The following piece was originally written by Pastor Stephen Spinnenweber (MDiv ’19) for his congregation, Westminster Presbyterian Church (PCA) in Jacksonville, FL. It has been lightly edited and posted here with his permission.
As we begin a new year and decade, I am reminded afresh that all people in all times have had an eye on the time. One example of such time-awareness is found in Roman mythology. The Roman god Janus was the god of endings and beginnings. If you look at a statue of Janus you will immediately notice that he has two faces, one facing backward and the other forward. One face reflects upon the past while the other ponders the future.
On the eve of another new year I find that many of us are like Janus. We look back on the past year – some of us with joy, some of us with regret – while simultaneously we look forward to the year to come – some with hopeful expectation, some with fearful anxiety. And if we were not mentally drawn and quartered enough already, most of us assume all four attitudes at once! Seldom do we feel in black and white.
We almost always experience a mixture of joy and regret, of hope and hopelessness: a dizzying combination of responses to the new season into which the Lord is bringing us.What then should our perspective be in this season of endings and beginnings? As we have one foot in the wilderness and another on Jordan’s banks, how do we live as becomes children of God in the new year? To answer this question I would point you to two places in Scripture.
First, in 1 Corinthians 15:9-10 the Apostle Paul writes, “For I am the least of the apostles, unworthy to be called an apostle, because I persecuted the church of God. But by the grace of God I am what I am, and his grace toward me was not in vain.” To say that Paul had a past would be an understatement. He was the early church’s most hostile persecutor. He did not deny this. Such being the case, it would be easy to let his past haunt him, to hang his head in despair and shame. Yet while Paul did not deny his past, he neither denied the operative grace of God in his life. “By the grace of God I am what I am.” Paul’s mind snaps back to the present in verse 10.
We cannot change what we’ve done, all we can do now is give thanks to God for his grace in making us who we are now. How does Paul use the past? As a springboard for thanksgiving, thanksgiving for God’s past and present amazing grace. Use your past that same way. Don’t live in the past; live in the now with thanks.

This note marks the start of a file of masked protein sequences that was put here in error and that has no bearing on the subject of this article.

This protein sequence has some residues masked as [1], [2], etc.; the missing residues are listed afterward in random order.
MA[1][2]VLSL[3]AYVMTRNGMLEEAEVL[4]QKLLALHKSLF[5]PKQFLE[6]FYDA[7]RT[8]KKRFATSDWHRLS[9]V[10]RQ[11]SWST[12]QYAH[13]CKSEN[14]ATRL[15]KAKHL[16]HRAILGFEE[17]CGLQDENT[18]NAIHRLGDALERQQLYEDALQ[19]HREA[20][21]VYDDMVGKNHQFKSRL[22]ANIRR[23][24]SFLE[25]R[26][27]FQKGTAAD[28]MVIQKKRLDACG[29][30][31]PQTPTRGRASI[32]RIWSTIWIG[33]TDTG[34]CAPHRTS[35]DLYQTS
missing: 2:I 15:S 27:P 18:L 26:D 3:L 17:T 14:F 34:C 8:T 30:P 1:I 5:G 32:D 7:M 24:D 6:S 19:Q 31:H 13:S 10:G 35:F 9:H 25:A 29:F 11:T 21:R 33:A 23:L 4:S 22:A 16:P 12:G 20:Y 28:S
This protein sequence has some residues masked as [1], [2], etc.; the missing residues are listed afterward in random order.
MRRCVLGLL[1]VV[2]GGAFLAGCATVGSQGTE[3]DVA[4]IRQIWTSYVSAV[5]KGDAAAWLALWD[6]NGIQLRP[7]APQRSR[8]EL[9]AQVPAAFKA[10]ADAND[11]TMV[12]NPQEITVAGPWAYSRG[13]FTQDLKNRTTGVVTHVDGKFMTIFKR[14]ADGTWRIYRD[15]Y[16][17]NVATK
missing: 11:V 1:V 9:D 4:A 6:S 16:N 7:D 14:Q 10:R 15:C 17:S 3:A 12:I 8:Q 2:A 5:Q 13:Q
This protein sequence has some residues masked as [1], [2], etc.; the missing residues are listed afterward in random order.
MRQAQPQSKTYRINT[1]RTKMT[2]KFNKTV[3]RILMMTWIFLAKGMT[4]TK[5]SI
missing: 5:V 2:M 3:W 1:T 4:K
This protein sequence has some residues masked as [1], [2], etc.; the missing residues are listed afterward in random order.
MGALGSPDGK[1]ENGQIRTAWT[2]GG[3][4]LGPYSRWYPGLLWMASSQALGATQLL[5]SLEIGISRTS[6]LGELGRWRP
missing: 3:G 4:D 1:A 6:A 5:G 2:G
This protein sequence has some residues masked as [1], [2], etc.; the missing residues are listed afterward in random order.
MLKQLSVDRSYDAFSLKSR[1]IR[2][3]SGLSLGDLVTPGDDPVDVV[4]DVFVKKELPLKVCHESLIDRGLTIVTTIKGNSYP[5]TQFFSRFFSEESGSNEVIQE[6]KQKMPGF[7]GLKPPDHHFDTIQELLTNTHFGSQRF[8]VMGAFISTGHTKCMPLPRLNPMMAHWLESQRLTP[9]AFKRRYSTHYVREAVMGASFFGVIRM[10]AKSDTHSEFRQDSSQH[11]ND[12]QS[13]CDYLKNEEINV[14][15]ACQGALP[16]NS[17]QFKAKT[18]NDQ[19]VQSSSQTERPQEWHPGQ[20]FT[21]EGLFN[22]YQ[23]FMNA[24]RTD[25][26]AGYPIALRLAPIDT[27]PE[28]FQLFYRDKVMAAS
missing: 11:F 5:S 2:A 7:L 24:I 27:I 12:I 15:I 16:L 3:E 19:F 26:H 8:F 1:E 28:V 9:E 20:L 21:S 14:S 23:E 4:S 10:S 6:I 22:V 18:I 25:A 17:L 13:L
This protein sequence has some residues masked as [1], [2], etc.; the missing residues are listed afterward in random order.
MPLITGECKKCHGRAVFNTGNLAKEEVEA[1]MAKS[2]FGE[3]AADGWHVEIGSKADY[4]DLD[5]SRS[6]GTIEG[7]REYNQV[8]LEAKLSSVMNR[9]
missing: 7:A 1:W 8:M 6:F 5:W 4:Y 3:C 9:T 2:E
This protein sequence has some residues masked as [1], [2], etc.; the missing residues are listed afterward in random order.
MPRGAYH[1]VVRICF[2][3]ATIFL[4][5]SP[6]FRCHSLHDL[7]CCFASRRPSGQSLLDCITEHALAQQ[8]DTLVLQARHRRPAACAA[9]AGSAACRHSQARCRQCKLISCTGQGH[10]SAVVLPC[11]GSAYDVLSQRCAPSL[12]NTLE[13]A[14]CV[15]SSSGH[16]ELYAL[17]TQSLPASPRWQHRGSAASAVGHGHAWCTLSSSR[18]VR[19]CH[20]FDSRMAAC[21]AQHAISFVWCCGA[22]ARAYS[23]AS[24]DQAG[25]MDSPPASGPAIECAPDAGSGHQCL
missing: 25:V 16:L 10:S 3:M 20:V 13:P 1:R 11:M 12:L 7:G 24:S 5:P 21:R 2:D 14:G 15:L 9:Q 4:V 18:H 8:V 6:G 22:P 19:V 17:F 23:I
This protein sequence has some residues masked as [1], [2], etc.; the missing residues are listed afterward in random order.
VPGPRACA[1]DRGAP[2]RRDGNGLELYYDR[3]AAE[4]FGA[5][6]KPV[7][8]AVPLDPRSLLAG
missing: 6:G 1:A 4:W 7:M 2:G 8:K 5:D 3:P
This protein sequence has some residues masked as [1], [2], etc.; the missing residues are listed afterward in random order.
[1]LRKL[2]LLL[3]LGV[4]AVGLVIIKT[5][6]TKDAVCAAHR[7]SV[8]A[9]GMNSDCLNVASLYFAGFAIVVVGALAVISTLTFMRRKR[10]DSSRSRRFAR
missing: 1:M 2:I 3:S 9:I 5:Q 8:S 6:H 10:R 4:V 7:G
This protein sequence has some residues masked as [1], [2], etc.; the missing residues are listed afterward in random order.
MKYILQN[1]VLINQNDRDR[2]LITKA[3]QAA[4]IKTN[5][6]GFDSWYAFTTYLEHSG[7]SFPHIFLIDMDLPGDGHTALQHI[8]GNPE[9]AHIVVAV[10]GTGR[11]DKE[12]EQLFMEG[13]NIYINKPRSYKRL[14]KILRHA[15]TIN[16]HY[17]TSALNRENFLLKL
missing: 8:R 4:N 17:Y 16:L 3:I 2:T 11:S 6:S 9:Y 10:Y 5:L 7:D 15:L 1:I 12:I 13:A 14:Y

Second, in the book of Revelation, the Apostle John receives a series of apocalyptic visions from the Lord. John is exiled on the island of Patmos, persecuted along with the seven churches to whom he is writing. He is their partner in the tribulation (1:9). In order to comfort his brethren who were fearful of the future, John committed his visionary sequence to writing. He reminds his readers that though the days between Christ’s first and second coming may grow increasingly dark, Jesus is presently ruling and reigning at the Father’s right hand. He always was, is, and will be in control.
In his greeting to the seven churches, John writes, “‘I am the Alpha and the Omega,’ says the Lord God, ‘who is and who was and who is to come, the Almighty’” (1:8). This is the first of three times that John records the title, “Alpha and the Omega.” He is the beginning and the end: a divine title which expresses God’s sovereignty over time.
John’s comfort to his readers was that God always has been and always will be. Life circumstances may change, but God is absolutely changeless. Much may change for you in this coming year. You may welcome the birth of a child, or you may have to bury a loved one. You may encounter tremendous success in your work, or you may need to move to find new work. Whatever the future may hold for you, take comfort in God’s secure grip on your future. The needle of God’s love for his church, for his chosen, for you, never moves. Christ has promised that he will be with us “even to the end of the age” (Matt 28:20). Be comforted knowing that whatever tomorrow may bring, Christ is already there working all things to the end of his glory and your eternal good.